We’re lucky around here when it comes to convenient recycling and the resources go far beyond the weekly home recycling. We just need to know where to take the items that don’t belong in our bins at home.
For example, we know what to do about those plastic grocery bags — just take them back to the store and put them into the containers the stores provide and they’ll be recycled. But what do you do about those plastic rings that hold six-packs of sodas and beers or the plastic packaging for paper towels, toilet tissue, greeting cards, dry cleaning and other things that come steadily into our homes?
There is a place about 10 minutes from Alameda called Super Link Plastic that will take them. Super Link is located at 888 92nd Ave. in Oakland.
An even closer recycling facility called Universal Waste Management, Inc., at 721 37th Ave. in Oakland, near Home Depot, is a great spot to drop off, at no charge, all things computer. They accept monitors computers, home-office electronics, TVs and even cell phones.
There are facilities not far from Alameda (and some in Alameda) that recycle more items than most of us probably ever considered, from including non-working appliances, art materials, cd’s, videotapes, DVDs, records, brick, porcelain, batteries, empty propane bottles, bicycles, carpet and padding, polyurethane foam, buckets and barrels, building materials and construction debris, fabric remnants, fluorescent lamps, eyeglasses, hearing aids, windows and medications.
And that is only part of the list.
The more we know about these facilities the more we contribute to a healthier Earth. According to StopWaste.Org, in 1990 recycling diverted 12 percent of waste from Alameda County landfills. By 2006 that diversion rose to 61 percent, equaling 2.3 million tons of trash that went to better uses than sitting under a pile of dirt. The goal is to reach 75 percent by 2010.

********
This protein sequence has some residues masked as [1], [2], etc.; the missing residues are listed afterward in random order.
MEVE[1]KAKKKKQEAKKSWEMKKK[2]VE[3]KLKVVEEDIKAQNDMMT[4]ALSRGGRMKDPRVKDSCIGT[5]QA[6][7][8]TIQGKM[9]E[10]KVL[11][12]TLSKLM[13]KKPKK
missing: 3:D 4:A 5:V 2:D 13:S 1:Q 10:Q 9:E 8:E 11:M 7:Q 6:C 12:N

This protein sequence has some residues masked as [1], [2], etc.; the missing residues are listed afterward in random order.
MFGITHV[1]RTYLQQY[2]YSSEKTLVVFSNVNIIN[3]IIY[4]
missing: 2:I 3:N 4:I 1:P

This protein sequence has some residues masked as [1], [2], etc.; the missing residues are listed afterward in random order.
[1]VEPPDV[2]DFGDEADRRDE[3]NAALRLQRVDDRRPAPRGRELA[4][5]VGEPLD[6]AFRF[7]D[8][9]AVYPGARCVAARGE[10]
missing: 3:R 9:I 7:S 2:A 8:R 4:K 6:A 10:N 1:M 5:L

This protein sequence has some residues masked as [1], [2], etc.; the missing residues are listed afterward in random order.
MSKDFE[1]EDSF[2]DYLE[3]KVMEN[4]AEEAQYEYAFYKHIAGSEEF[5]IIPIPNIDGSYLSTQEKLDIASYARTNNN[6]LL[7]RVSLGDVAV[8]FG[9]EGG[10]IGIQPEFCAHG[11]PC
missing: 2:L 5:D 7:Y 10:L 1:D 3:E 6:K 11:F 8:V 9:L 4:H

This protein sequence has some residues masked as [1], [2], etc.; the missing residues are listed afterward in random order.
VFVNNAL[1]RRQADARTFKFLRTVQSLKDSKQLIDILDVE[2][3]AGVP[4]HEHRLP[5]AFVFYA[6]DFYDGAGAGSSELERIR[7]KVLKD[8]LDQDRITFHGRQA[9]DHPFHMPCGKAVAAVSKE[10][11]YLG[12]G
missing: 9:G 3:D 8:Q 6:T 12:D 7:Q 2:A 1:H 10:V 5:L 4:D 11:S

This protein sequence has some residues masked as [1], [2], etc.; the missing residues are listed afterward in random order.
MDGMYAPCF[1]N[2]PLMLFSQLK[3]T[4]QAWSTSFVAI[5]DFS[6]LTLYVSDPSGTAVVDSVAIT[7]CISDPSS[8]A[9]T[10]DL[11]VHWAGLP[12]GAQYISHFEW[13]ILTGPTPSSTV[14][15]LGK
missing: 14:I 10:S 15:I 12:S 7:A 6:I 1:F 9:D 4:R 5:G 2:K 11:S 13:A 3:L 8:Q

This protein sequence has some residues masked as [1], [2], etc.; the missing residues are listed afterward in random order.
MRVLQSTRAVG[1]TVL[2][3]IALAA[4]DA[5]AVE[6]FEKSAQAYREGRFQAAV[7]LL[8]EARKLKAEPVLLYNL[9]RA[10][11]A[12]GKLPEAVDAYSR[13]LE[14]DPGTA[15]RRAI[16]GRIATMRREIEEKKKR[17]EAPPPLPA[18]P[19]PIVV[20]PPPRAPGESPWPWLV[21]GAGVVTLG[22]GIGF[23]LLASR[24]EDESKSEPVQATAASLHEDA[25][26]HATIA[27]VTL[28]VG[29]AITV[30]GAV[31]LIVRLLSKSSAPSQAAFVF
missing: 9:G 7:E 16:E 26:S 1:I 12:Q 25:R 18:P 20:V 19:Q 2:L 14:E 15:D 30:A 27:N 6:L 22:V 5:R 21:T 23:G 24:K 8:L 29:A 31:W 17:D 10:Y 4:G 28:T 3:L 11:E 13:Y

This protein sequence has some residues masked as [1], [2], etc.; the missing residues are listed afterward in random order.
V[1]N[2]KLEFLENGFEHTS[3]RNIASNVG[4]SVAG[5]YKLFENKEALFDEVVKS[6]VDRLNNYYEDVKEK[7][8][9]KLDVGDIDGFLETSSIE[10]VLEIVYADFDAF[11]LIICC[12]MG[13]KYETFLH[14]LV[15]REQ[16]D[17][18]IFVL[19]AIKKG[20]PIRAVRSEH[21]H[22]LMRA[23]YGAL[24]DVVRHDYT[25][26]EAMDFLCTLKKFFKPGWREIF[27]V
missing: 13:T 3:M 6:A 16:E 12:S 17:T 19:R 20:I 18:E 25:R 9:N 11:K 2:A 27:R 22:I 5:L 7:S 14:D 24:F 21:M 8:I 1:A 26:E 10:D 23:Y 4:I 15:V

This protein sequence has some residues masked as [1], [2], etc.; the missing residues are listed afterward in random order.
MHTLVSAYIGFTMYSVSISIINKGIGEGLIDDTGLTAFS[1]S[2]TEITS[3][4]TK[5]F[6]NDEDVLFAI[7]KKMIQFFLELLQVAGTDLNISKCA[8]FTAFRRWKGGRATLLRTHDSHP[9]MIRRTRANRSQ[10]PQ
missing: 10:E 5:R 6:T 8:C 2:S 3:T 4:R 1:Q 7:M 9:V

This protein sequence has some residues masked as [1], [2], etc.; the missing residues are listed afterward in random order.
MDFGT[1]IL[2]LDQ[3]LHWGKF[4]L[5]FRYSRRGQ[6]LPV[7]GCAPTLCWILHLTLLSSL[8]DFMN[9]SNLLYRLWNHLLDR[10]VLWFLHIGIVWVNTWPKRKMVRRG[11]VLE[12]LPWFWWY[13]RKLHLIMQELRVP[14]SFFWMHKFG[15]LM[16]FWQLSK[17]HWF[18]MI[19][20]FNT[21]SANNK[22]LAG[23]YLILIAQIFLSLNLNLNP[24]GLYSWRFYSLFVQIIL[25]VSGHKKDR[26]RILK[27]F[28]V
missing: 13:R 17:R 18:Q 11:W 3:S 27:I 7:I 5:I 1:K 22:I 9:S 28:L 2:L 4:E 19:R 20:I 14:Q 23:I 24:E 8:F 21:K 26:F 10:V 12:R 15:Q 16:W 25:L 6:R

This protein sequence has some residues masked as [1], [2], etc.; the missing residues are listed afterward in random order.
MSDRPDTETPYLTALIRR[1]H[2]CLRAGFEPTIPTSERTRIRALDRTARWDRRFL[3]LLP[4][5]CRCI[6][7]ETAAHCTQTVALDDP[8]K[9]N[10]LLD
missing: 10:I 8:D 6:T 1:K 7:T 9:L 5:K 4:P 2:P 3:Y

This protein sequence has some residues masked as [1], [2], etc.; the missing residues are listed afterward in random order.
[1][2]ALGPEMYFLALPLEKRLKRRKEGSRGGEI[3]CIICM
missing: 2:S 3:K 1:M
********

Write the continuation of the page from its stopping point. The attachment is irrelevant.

For a free recycling guide, go to www.stopwaste.org/home/index.asp, or drop by 2307 B Blanding Ave. (and bring your dead batteries and fluorescent bulbs to recycle). It’s eye-opening and refreshing to learn how many items need not end up in the trash can, particularly when it takes so long for trash to decompose (and some never decomposes completely).
Longtime residents will remember Alameda’s own trash dump. It’s now a pleasant small hill where bicyclists, runners and walkers can enjoy a little exercise and a nice view. We used to call it Mt. Trashmore, that hill (possibly the only hill in town) perched near the Bay Farm Island Bridge. We don’t need it anymore and with just a little bit of knowledge and an occasional trip to our recycling facilities, the time may come when trash dumps contain nothing but organic materials that feed, rather than just fill, the land.